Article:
I don’t know how many people have been watching the 2020 Olympic Games now taking place in Tokyo, Japan, but I hope everyone has been watching at least some of the events. The Olympics were supposed to be held last year but were delayed by the COVID-19 pandemic which still persists. We owe the Japanese government and the Japanese people a debt of gratitude for pulling off these Games under such difficult circumstances. Some polls show that Americans are less interested in the Olympics than they used to be. If true, it’s understandable. Non-viewers are missing out a golden opportunity to be joyful, excited and positive again.
Watching the amazing U.S. athletes compete at these Games instills a feeling of patriotism – fills us with pride – at what they have accomplished. The U.S. athletes have been outstanding. Once again, the U.S. has the most medals of any country. However, even the athletes who do not win a gold, silver or bronze medals are champions.
An Olympic athlete already is a champion. Those of us who have never come close to being an Olympian probably cannot imagine all the time, effort, self-discipline and sacrifice required to compete at that level.
I heard one American Olympian say that although each of us wants to win, we cheer on our teammates to do their very best, even if it means them doing better than we did.
Without exception, all the athletes have shown respect and good sportsmanship toward the athletes of other nations.
A New York Times columnist recently asked, “What if we humans just can’t get along with each other any more?” Judging by the individuals competing in Japan, the answer is yes, we can.
American gymnast Simone Biles also has set a good example. A 2016 Olympic champion, Biles precipitiously withdrew from a couple events this year and was roughly criticized for it. However, gymnastics is one of the more dangerous sports. Unless a gymnast’s heart and mind are in sync with her body, she could be seriously injured. It is important for everyone to know their limitations. Biles’ exit paved the way for a new American Olympic gymnastics champion: Suni Lee, the granddaughter of Asian immigrants.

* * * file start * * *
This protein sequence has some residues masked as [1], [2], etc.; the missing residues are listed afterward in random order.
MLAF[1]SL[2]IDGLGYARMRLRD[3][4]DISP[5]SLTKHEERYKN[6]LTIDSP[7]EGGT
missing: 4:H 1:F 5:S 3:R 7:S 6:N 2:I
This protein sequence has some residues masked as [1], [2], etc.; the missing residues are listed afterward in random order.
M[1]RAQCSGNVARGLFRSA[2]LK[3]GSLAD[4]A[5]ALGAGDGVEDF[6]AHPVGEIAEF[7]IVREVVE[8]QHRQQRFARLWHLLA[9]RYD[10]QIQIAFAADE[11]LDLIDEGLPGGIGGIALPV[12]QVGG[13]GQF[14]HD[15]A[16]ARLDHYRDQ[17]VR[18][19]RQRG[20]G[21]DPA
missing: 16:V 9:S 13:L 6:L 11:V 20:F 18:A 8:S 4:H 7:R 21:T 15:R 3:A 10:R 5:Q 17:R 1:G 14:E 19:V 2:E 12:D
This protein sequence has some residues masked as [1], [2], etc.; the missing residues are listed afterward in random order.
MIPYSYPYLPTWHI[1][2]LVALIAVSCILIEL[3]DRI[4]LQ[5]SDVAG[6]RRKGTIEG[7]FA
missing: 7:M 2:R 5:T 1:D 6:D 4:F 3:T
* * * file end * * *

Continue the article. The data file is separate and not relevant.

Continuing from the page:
Similarly, it is important for the U.S. to know the limitations of its military power. It is futile, possibly disastrous, to dispatch American troops for nation-building in Afghanistan, Iraq, Syria or elsewhere. It can’t be done.
Likewise, increasing U.S. military spending, as some members of Congress are advocating, would divert resources away from serious domestic problems. We should build on the successes, respect and “can-do” spirit of the Olympics to achieve our goals here at home. Congress, our primary democratic institution, has been avoiding the big issues facing our country for quite some time.
What are the big issues, you ask?
First: We must defeat COVID-19 and its variants by making sure that everybody in America and around the world is fully vaccinated.
Second: Congress must pass and send the president a bipartisan infrastructure bill, which is inching toward the finish line.
Third: The U.S. must transition from fossil fuels to safe, renewable energy to prevent droughts, floods, forest fires and save the planet from a global warming/climate change catastrophe.
Fourth: Congress must enact political reforms to end partisan gerrymandering of legislative districts, abolish the Senate filibuster rule and remove unlimited, secret money from political campaigns. Congress must also make economic reforms including raising the minimum wage to $15 per hour by 2025 and closing the loopholes that enable the rich and big corporations to avoid paying taxes.
Fifth: America still needs affordable health care, Medicare for all.
Sixth: Government at all levels must address the problems of homelessness and violence in our society.
Sevent: The U.S. must stay out of unnecessary foeign wars.
When you avoid facing problems, they usually don’t go away. They only get bigger over time. However, our government is showing some signs of life recently. We have to get our representatives and senators to stop being obstructionists and compromise their differences to get things done.
We should all tell the truth, and demand that andidates and elected officials tell the truth. That’s the only way to restore trust in our democracy.